WRATH OF THE TITANS
Dangerously weakened by humanity's lack of devotion, the gods are losing control of the imprisoned Titans and their ferocious leader, Kronos, father of the long-ruling brothers Zeus (Liam Neeson), Hades (Ralph Fiennes) and Poseidon (Danny Huston). The triumvirate had overthrown their powerful father long ago, leaving him to rot in the gloomy abyss of Tartarus, a dungeon that lies deep within the cavernous underworld. Perseus (Sam Worthington) cannot ignore his true calling when Hades, along with Zeus' godly son, Ares (Edgar Ramírez), switch loyalty and make a deal with Kronos to capture Zeus. The Titans' strength grows as Zeus' remaining godly powers are siphoned.
Review by Andrew L. Urban:
Greek mythology holds many great stories and brings together some of the great myths of ancient literature – with something to say about human nature, even when the stories are about gods. I rather doubt that the film’s target market of teenagers will be too concerned about Greek mythology, nor are they likely to learn any of it from this movie. That is despite the fact that Liam Neeson’s sensorious voice as Zeus delivers a briefing at the start to establish why we are inside a myth.
Cinematically incoherent – and with frequently incoherent dialogue – Wrath of the Titans reminds me of those cars that are seen and heard driving around with the windows down and the speakers blaring. You can hear the thump thump thump before they get near and after they’ve gone, but you can’t hear what the music was.
Actors of the calibre of veterans Liam Neeson and Ralph Fiennes lend their stature and authority as the filmmakers try to give the film a serious, worthy tone, and the lovely Rosamund Pike brings class to the film, but these talents are wasted. Aussie bulk Sam Worthington continues to garner heroic roles where he is the strong silent type, with nary a smile or weepy eyes. A bit of light and shade would be welcome...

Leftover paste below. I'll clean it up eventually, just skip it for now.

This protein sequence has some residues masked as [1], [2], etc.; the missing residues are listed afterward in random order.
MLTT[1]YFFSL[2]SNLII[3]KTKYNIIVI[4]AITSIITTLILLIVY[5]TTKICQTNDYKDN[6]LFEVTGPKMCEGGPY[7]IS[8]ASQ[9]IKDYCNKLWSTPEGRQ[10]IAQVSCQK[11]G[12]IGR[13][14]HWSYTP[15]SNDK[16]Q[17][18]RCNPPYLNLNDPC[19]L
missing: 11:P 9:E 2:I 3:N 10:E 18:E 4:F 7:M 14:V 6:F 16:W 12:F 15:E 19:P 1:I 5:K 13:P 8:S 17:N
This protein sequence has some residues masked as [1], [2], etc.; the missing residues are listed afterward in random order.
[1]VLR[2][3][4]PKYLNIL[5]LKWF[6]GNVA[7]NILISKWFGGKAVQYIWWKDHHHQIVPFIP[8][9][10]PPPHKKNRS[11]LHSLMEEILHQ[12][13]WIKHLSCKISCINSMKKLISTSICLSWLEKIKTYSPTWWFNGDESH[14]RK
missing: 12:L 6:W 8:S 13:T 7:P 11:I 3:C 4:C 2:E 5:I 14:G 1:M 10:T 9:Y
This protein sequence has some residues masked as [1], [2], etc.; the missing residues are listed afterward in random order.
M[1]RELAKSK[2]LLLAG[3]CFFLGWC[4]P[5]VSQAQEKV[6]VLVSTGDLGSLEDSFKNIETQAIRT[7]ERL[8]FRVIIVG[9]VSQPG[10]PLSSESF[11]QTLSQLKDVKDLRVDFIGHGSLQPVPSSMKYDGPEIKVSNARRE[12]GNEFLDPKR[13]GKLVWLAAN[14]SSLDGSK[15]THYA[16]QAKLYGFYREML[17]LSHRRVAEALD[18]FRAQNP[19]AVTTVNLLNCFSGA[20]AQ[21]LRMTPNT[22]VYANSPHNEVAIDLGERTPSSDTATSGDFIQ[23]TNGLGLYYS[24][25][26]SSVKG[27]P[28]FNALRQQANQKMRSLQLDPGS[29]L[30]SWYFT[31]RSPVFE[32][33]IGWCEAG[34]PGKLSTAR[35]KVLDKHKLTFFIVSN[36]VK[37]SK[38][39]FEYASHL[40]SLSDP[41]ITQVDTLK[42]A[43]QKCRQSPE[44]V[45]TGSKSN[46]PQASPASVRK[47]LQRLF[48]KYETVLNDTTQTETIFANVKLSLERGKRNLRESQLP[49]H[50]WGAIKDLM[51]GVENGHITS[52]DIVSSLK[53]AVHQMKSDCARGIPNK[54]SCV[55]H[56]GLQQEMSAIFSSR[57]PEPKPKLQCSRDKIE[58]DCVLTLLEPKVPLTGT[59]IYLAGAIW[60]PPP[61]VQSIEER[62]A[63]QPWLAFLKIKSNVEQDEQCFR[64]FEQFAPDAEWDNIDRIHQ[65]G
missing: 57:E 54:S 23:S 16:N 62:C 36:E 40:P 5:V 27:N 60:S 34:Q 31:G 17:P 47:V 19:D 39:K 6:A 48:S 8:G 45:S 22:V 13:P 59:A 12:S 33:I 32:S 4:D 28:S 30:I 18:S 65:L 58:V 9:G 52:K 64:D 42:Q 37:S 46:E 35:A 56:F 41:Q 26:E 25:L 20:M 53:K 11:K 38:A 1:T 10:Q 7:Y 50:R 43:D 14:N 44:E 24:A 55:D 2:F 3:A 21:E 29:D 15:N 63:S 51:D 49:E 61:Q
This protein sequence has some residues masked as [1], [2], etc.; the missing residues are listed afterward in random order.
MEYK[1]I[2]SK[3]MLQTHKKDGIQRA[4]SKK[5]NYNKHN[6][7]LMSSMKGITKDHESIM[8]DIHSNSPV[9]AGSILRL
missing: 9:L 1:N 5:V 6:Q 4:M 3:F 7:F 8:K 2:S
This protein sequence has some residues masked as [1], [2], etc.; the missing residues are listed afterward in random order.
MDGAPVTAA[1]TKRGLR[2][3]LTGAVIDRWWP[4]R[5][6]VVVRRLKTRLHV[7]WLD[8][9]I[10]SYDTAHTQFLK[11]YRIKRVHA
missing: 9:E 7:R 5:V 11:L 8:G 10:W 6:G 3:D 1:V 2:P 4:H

But in reality, the film is more a pinball arcade game than a movie, an endless cacophony of blazing monsters, crumbling stone pillars and caves, fierce monsters and gods with varying degrees of super power. The many fight scenes are a blur, devoid of tension as a result, and the battle scenes are incomprehensible. There is quite a bit of cheese, too ...
Amidst all the ancient temples and gods with spears, we hear what seems like Englishmen in a local pub – but turn out to be English actors Bill Nighy (as Hephaestus), Toby Kebble (as Agenor) and Fredie Drabble (as Apollo). Rosamund Pike manages to tone her accent down to neutral, and Sam Worthington (as Perseus) keeps his almost-concealed Aussie, while Ralph Fiennes (as Hades) and Liam Neeson (as Zeus) stick to their ‘high’ English. Edgar Ramirez (as Ars) is a pleasant change with his Latin accent as does Alejandro Navarnjo (as Mantius).
It all ends up sounding and looking silly for the most part, rather than an inspirational drama about fathers and sons at war and redeeming each other.
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WRATH OF THE TITANS (M)
CAST: Sam Worthington, Liam Neeson, Rosamund Pike, Ralph Fiennes, Bill Nighy, Danny Huston, Edgar Ramirez, Toby Kebbell, Lili James, Matt Milne
PRODUCER: Basil Iwanik, Polly Johnsen
DIRECTOR: Jonathan Liebesman
SCRIPT: David Johnson, Dan Mazeau (1981 screenplay by Beverley Cross)
CINEMATOGRAPHER: Ben Davis
EDITOR: Martin Walsh
MUSIC: Javier Navarrete
PRODUCTION DESIGN: Charles Wood
RUNNING TIME: 99 minutes
AUSTRALIAN DISTRIBUTOR: Roadshow
AUSTRALIAN RELEASE: March 29, 2012